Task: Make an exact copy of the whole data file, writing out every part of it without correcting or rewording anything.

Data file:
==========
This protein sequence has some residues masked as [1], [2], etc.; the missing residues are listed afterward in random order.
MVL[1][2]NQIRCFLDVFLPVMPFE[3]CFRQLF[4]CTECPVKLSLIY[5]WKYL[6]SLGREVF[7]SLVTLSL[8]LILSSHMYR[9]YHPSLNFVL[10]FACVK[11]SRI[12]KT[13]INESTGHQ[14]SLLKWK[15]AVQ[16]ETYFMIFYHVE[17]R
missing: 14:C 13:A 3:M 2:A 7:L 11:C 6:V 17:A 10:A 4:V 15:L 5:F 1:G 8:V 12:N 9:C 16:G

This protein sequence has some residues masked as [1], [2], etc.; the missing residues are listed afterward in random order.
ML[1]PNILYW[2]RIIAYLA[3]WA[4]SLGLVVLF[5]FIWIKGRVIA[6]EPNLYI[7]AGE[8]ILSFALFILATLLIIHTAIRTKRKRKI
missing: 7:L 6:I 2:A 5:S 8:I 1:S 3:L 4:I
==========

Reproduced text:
This protein sequence has some residues masked as [1], [2], etc.; the missing residues are listed afterward in random order.
MVL[1][2]NQIRCFLDVFLPVMPFE[3]CFRQLF[4]CTECPVKLSLIY[5]WKYL[6]SLGREVF[7]SLVTLSL[8]LILSSHMYR[9]YHPSLNFVL[10]FACVK[11]SRI[12]KT[13]INESTGHQ[14]SLLKWK[15]AVQ[16]ETYFMIFYHVE[17]R
missing: 14:C 13:A 3:M 2:A 7:L 11:C 6:V 17:A 10:A 4:V 15:L 5:F 1:G 8:V 12:N 9:C 16:G

This protein sequence has some residues masked as [1], [2], etc.; the missing residues are listed afterward in random order.
ML[1]PNILYW[2]RIIAYLA[3]WA[4]SLGLVVLF[5]FIWIKGRVIA[6]EPNLYI[7]AGE[8]ILSFALFILATLLIIHTAIRTKRKRKI
missing: 7:L 6:I 2:A 5:S 8:I 1:S 3:L 4:I